Three common interview questions you really shouldn’t be asking
Whether you hire once a year or are an experienced HR professional, conducting an interview is an important skill, and the most critical element of the hiring process. So what if someone told you that you had it all wrong?
Interviews, as most hiring managers have been trained to do, are inherently flawed. Or at least that’s the opinion of Mark Murphy, leadership strategist and author of a book called Hiring for Attitude. The insights we get into candidates’ true attitudes are limited by our commonly bad questions.
Here are three very common (but very bad) interview questions:
1) Question: “Why should I hire you?”
This doesn’t seem that bad—but really, is as common as the proverbial “tell me about your biggest weakness.” Questions like this call for a canned, prepared response. There isn’t a candidate on earth who hasn’t thought about how they they would respond to this. If a question doesn’t really require someone to think on the spot about a response, it falls into this category. The point is to get a candidate thinking on their feet, not reciting an answer they have already put together.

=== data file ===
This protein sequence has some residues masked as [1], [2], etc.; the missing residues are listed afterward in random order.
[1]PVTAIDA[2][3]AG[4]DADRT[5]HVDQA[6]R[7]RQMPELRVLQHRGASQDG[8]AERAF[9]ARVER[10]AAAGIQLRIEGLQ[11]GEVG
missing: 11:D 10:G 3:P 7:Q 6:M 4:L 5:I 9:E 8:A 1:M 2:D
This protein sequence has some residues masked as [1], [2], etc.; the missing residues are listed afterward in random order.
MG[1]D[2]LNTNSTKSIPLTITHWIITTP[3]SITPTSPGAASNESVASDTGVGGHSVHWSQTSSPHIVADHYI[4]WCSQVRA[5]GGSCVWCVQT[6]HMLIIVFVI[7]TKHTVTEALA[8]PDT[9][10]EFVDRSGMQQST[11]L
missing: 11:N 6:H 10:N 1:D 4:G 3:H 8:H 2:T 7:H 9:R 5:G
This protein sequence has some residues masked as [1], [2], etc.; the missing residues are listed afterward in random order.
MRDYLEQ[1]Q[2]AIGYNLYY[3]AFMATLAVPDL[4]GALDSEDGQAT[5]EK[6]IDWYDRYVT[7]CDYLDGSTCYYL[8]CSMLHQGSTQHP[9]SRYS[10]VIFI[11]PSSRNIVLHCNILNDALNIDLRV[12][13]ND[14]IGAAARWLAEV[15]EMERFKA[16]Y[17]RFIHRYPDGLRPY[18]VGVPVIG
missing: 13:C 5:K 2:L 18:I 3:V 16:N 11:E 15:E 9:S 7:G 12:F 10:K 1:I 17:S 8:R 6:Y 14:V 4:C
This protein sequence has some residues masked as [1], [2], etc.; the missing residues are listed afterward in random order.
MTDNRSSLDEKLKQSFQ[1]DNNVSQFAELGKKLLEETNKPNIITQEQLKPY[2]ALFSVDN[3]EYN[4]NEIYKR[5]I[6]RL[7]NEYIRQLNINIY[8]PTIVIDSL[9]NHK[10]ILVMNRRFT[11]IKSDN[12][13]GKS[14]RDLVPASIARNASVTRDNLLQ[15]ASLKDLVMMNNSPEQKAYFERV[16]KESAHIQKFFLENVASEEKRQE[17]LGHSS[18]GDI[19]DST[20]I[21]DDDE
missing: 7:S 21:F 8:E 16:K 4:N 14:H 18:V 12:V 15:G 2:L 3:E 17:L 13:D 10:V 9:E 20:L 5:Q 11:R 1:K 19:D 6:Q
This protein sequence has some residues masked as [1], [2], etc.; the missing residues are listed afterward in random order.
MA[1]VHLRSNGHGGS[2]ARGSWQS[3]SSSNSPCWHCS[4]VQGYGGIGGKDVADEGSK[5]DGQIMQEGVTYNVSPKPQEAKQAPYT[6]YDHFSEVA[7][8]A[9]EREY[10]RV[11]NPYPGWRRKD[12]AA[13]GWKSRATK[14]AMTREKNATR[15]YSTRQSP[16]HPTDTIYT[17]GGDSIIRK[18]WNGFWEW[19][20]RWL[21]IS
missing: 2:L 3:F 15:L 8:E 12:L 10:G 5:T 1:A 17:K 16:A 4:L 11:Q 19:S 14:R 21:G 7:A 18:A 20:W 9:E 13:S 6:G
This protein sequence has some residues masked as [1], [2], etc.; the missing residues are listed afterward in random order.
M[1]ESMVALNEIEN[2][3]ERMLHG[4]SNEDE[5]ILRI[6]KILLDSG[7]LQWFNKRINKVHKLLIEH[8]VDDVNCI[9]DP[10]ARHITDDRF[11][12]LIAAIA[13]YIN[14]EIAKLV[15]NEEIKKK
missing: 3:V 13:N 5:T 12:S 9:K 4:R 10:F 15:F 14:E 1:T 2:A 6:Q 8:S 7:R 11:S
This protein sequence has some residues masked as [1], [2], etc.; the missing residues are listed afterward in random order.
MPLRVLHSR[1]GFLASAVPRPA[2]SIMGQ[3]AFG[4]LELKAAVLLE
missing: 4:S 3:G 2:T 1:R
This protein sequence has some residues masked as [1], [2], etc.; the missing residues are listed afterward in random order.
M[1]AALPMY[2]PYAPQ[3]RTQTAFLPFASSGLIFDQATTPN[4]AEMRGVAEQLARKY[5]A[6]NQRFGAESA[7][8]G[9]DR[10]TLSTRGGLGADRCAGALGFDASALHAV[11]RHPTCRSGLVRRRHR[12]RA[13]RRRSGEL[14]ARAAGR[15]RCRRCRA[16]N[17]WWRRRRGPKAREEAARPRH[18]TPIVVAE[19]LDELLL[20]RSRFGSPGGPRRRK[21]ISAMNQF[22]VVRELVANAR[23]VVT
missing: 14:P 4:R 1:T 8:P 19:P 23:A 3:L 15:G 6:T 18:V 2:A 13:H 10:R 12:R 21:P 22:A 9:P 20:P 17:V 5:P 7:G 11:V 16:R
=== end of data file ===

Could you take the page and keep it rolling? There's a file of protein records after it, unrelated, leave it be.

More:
2) Question: “Tell me about a time when you were able to resolve a difficult situation by finding some common ground.”
This is a common type of behavioural question that is widely accepted in HR circles. I’m inclined to think there are merits to this line of questioning. So why can this pose a problem? In courtrooms this is what’s called a leading question, and Murphy argues it’s applicable here too. This question hints at the fact that there is a correct answer (i.e. you resolve conflict by finding common ground). You want a candidate to come to the answer or conclusion of their own accord.
3) Question: “Tell me about a time that your priorities had to quickly change, and how you overcame that.”
This is another common behavioural question, and this one specifically asks for a success story. Sometimes, what truly sets someone apart in the workplace is how they respond to failure. A question like this is basically saying, “don’t tell me about the times you couldn’t resolve the problem, tell me about the one time you did.” Failure, however, is a reality of day-to-day life at work, and what’s truly indicative of someone’s attitude is how they respond to that.
Do you agree or disagree with these ideas? Do you find behavioural questions effective during the interview process? What other common questions do you think are ineffective?
Category: Human Resources